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Friday, 12 Jun 2020

The Psychology of Wearing a Face Mask

By Dr Becky Spelman

Until or unless there is a vaccine for Covid-19, it is likely that we will be expected to wear face masks in crowded places such as public transport. The WHO now advises that anyone in a crowded, enclosed space, such as a supermarket or a train carriage, should wear a mask to reduce the transmission of the highly contagious virus. So, how will this affect us psychologically?

Human beings are pre-programmed to recognise faces. Tiny babies, as soon as they are born, show a preference for looking at human faces above anything else, and they will even stare at a rudimentary drawing of a face if it is shown to them.

The most basic form of communication between humans takes the form of facial expressions. Even when we are with people who speak languages that we do not understand, we can easily interpret facial expressions such as smiles and frowns. Facial expressions are a simple universal language that we instinctively understand. For this reason, there is often widespread opposition to wearing masks in public, and mask-wearing can be one of the most difficult public safety measures to enforce (the issue of face-covering for religious or cultural reasons is often objected to by people from different backgrounds on a similar basis, although of course this is a more complex matter in many ways and is beyond the scope of this article).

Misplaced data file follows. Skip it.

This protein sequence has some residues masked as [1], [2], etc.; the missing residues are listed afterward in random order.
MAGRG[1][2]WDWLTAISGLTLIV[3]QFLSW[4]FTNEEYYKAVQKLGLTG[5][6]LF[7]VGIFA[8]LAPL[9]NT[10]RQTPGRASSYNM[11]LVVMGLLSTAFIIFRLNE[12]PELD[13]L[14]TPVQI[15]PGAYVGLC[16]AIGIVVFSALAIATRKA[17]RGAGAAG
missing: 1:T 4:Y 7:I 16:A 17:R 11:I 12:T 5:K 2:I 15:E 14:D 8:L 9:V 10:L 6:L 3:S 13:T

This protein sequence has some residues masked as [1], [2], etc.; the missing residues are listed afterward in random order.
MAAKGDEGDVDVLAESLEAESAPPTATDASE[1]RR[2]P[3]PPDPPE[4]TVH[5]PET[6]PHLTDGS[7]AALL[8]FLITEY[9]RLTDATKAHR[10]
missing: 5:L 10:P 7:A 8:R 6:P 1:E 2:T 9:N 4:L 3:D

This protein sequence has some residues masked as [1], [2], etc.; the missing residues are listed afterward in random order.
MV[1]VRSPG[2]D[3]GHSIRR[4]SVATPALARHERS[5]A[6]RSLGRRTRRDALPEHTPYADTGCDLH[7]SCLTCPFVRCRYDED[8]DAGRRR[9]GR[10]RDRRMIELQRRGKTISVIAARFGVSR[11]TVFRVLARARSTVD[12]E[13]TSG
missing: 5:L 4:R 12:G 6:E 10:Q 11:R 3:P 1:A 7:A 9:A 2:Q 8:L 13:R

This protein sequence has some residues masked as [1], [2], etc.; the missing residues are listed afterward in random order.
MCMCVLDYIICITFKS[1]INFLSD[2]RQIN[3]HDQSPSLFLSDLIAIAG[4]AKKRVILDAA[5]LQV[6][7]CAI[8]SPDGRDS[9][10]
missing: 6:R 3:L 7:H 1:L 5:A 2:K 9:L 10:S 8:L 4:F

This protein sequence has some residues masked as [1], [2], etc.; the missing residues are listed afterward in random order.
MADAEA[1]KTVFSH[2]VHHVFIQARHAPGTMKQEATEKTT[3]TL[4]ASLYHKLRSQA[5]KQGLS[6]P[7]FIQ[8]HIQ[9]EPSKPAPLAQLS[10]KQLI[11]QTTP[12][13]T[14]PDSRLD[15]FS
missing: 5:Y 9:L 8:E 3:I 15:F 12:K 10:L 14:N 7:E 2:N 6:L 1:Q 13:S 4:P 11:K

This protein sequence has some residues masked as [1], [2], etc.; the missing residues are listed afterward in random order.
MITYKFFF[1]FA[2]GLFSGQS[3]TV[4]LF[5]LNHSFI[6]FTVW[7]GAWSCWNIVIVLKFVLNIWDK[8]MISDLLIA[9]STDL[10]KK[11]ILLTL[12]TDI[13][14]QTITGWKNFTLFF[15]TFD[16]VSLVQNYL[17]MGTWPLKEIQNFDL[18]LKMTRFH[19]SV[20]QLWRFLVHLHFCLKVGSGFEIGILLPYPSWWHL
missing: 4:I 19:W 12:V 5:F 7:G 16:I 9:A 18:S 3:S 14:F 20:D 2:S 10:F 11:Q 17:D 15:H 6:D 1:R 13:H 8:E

Because we cannot see most of the face when someone is wearing a mask, our ability to understand people is reduced considerably. We are forced to rely only on language and gesture, which limits the extent to which we can interpret nuance, with some input from interpreting eye movements, which are still visible above the mask.

Certainly, there is a risk that, in a society in which a lot of people are wearing masks, there is a lot of room for misinterpretation. People may feel that someone is being aggressive towards them, when there is no real intent of aggression, and may react accordingly, potentially leading to all sorts of difficult, and even dangerous, situations.

One cohort of people who may feel relatively positive about wearing a mask, however, are those who suffer from conditions such as social anxiety. Some of these people might even feel less vulnerable when they are in public, and more comfortable venturing out because they do not have to reveal themselves to the public at large.


For help with the issues discussed in this article speak to one of our therapists here at Private Therapy Clinic for a free initial chat or to make an appointment.


Cohn, Samuel. Face masks: what the Spanish flu can teach us about making them compulsory. Retrieved from:

Wegrzyn, Martin; Vogt, Maria; Kireclioglu, Berna; Schneider, Julia and Kissler, Johanna. Mapping the emotional face. How individual face parts contribute to successful emotion recognition. PLoS One v.12(5); 2017 PMC5426715

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